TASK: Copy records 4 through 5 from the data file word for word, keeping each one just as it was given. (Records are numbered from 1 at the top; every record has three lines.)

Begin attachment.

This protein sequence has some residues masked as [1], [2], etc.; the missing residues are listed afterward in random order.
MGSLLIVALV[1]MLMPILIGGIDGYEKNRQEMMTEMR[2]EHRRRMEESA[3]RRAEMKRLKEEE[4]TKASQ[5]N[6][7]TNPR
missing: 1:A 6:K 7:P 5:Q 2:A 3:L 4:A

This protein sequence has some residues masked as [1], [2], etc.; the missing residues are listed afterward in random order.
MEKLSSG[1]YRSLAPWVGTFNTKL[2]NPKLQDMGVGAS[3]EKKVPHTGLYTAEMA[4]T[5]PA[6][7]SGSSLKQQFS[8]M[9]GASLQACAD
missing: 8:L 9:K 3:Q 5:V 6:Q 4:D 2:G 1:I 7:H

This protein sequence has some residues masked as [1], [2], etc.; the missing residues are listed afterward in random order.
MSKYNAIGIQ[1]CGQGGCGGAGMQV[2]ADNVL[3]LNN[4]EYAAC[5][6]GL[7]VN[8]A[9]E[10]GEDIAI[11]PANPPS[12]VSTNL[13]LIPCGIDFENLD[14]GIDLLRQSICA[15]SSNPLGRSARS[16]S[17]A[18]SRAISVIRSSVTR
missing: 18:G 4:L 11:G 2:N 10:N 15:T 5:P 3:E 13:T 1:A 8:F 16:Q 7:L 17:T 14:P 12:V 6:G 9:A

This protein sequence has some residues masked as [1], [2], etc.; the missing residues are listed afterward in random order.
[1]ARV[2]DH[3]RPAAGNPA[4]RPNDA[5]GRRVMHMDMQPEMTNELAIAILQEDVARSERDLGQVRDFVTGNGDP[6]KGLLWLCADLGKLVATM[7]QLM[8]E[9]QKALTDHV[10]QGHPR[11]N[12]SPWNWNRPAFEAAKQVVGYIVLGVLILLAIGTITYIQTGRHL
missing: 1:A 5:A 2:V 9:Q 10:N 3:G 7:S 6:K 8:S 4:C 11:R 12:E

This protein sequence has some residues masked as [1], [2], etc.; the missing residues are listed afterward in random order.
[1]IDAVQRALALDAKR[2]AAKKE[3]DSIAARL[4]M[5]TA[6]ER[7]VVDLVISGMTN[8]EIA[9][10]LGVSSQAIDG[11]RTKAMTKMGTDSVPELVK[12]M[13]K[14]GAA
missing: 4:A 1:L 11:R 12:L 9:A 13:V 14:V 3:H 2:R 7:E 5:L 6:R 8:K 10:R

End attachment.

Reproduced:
This protein sequence has some residues masked as [1], [2], etc.; the missing residues are listed afterward in random order.
[1]ARV[2]DH[3]RPAAGNPA[4]RPNDA[5]GRRVMHMDMQPEMTNELAIAILQEDVARSERDLGQVRDFVTGNGDP[6]KGLLWLCADLGKLVATM[7]QLM[8]E[9]QKALTDHV[10]QGHPR[11]N[12]SPWNWNRPAFEAAKQVVGYIVLGVLILLAIGTITYIQTGRHL
missing: 1:A 5:A 2:V 9:Q 10:N 3:G 7:S 6:K 8:S 4:C 11:R 12:E

This protein sequence has some residues masked as [1], [2], etc.; the missing residues are listed afterward in random order.
[1]IDAVQRALALDAKR[2]AAKKE[3]DSIAARL[4]M[5]TA[6]ER[7]VVDLVISGMTN[8]EIA[9][10]LGVSSQAIDG[11]RTKAMTKMGTDSVPELVK[12]M[13]K[14]GAA
missing: 4:A 1:L 11:R 12:L 9:A 13:V 14:V 3:H 2:R 7:E 5:L 6:R 8:K 10:R